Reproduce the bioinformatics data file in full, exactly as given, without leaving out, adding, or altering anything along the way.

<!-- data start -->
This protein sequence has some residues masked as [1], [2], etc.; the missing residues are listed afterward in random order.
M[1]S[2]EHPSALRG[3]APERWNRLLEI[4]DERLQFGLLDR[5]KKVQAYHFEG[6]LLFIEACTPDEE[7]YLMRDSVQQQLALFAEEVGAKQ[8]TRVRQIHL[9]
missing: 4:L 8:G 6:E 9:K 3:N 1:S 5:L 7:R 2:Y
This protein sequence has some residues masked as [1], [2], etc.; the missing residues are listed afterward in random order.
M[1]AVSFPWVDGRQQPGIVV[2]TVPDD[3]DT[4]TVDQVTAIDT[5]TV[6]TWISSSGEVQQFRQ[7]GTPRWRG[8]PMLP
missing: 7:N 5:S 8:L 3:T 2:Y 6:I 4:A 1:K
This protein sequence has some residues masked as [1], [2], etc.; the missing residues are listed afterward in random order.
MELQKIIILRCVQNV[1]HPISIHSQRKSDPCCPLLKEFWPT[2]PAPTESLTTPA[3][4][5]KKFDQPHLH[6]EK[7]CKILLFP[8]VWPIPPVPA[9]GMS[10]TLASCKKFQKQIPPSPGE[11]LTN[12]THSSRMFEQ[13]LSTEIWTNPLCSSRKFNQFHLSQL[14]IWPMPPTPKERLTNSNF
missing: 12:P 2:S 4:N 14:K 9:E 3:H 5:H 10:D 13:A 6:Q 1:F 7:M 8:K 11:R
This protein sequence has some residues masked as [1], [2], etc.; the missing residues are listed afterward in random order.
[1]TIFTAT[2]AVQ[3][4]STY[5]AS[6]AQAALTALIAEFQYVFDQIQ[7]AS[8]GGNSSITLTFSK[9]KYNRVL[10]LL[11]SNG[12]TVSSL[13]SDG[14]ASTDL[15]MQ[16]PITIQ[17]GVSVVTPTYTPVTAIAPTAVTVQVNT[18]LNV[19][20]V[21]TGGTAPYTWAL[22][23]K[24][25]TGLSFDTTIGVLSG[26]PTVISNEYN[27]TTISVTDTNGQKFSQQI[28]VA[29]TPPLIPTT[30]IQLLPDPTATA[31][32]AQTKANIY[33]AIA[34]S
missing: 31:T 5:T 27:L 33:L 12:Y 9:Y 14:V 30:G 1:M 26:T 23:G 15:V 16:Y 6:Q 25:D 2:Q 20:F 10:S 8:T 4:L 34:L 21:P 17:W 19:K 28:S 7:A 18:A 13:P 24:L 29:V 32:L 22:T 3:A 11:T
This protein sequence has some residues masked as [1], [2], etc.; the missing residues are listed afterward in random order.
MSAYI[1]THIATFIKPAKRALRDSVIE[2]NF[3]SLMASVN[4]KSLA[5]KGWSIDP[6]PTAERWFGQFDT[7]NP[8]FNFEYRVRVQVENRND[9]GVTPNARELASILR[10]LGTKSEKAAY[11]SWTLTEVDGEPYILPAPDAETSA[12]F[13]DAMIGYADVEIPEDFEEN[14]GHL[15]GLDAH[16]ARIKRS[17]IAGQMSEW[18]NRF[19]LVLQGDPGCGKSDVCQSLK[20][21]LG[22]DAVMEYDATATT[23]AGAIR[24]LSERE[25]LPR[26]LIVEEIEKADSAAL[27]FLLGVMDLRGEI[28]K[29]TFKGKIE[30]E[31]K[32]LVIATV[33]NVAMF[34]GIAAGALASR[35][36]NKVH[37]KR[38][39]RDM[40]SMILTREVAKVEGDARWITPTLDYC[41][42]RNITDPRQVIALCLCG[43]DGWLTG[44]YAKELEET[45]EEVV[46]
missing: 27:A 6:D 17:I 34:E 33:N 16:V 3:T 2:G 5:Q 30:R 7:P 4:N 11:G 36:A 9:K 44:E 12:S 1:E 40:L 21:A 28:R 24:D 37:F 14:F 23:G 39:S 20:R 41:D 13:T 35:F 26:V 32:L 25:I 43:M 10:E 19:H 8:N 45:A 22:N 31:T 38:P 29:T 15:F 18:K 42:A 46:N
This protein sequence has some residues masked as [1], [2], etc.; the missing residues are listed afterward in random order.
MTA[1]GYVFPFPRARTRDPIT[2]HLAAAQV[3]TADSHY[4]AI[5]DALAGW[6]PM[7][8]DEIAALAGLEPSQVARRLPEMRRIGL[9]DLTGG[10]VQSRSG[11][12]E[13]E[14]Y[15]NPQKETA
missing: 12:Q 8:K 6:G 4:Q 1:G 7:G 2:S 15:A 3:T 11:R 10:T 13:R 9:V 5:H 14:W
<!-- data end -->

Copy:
This protein sequence has some residues masked as [1], [2], etc.; the missing residues are listed afterward in random order.
M[1]S[2]EHPSALRG[3]APERWNRLLEI[4]DERLQFGLLDR[5]KKVQAYHFEG[6]LLFIEACTPDEE[7]YLMRDSVQQQLALFAEEVGAKQ[8]TRVRQIHL[9]
missing: 4:L 8:G 6:E 9:K 3:N 1:S 5:L 7:R 2:Y
This protein sequence has some residues masked as [1], [2], etc.; the missing residues are listed afterward in random order.
M[1]AVSFPWVDGRQQPGIVV[2]TVPDD[3]DT[4]TVDQVTAIDT[5]TV[6]TWISSSGEVQQFRQ[7]GTPRWRG[8]PMLP
missing: 7:N 5:S 8:L 3:T 2:Y 6:I 4:A 1:K
This protein sequence has some residues masked as [1], [2], etc.; the missing residues are listed afterward in random order.
MELQKIIILRCVQNV[1]HPISIHSQRKSDPCCPLLKEFWPT[2]PAPTESLTTPA[3][4][5]KKFDQPHLH[6]EK[7]CKILLFP[8]VWPIPPVPA[9]GMS[10]TLASCKKFQKQIPPSPGE[11]LTN[12]THSSRMFEQ[13]LSTEIWTNPLCSSRKFNQFHLSQL[14]IWPMPPTPKERLTNSNF
missing: 12:P 2:S 4:N 14:K 9:E 3:H 5:H 10:D 13:A 6:Q 1:F 7:M 8:K 11:R
This protein sequence has some residues masked as [1], [2], etc.; the missing residues are listed afterward in random order.
[1]TIFTAT[2]AVQ[3][4]STY[5]AS[6]AQAALTALIAEFQYVFDQIQ[7]AS[8]GGNSSITLTFSK[9]KYNRVL[10]LL[11]SNG[12]TVSSL[13]SDG[14]ASTDL[15]MQ[16]PITIQ[17]GVSVVTPTYTPVTAIAPTAVTVQVNT[18]LNV[19][20]V[21]TGGTAPYTWAL[22][23]K[24][25]TGLSFDTTIGVLSG[26]PTVISNEYN[27]TTISVTDTNGQKFSQQI[28]VA[29]TPPLIPTT[30]IQLLPDPTATA[31][32]AQTKANIY[33]AIA[34]S
missing: 31:T 5:T 27:L 33:L 12:Y 9:Y 14:V 30:G 1:M 26:T 23:G 15:V 16:Y 6:Q 25:D 2:Q 20:F 10:S 8:T 4:L 34:L 21:P 17:W 19:K 28:S 7:A 18:A 13:P 24:L 29:V 32:L 22:T 3:A 11:T
This protein sequence has some residues masked as [1], [2], etc.; the missing residues are listed afterward in random order.
MSAYI[1]THIATFIKPAKRALRDSVIE[2]NF[3]SLMASVN[4]KSLA[5]KGWSIDP[6]PTAERWFGQFDT[7]NP[8]FNFEYRVRVQVENRND[9]GVTPNARELASILR[10]LGTKSEKAAY[11]SWTLTEVDGEPYILPAPDAETSA[12]F[13]DAMIGYADVEIPEDFEEN[14]GHL[15]GLDAH[16]ARIKRS[17]IAGQMSEW[18]NRF[19]LVLQGDPGCGKSDVCQSLK[20][21]LG[22]DAVMEYDATATT[23]AGAIR[24]LSERE[25]LPR[26]LIVEEIEKADSAAL[27]FLLGVMDLRGEI[28]K[29]TFKGKIE[30]E[31]K[32]LVIATV[33]NVAMF[34]GIAAGALASR[35][36]NKVH[37]KR[38][39]RDM[40]SMILTREVAKVEGDARWITPTLDYC[41][42]RNITDPRQVIALCLCG[43]DGWLTG[44]YAKELEET[45]EEVV[46]
missing: 27:A 6:D 17:I 34:E 33:N 16:V 3:T 2:G 5:Q 30:R 7:P 4:N 11:G 36:A 9:K 44:E 12:S 1:E 40:L 21:A 28:R 24:D 37:F 14:F 23:G 39:S 20:R 41:D 13:T 35:F 26:V 32:L 25:I 43:M 10:E 19:H 8:N 45:A 22:N 31:T 38:P 29:T 15:F 18:K 42:A 46:N
This protein sequence has some residues masked as [1], [2], etc.; the missing residues are listed afterward in random order.
MTA[1]GYVFPFPRARTRDPIT[2]HLAAAQV[3]TADSHY[4]AI[5]DALAGW[6]PM[7][8]DEIAALAGLEPSQVARRLPEMRRIGL[9]DLTGG[10]VQSRSG[11][12]E[13]E[14]Y[15]NPQKETA
missing: 12:Q 8:K 6:G 4:Q 1:G 7:G 2:S 15:A 3:T 11:R 10:T 13:R 9:V 5:H 14:W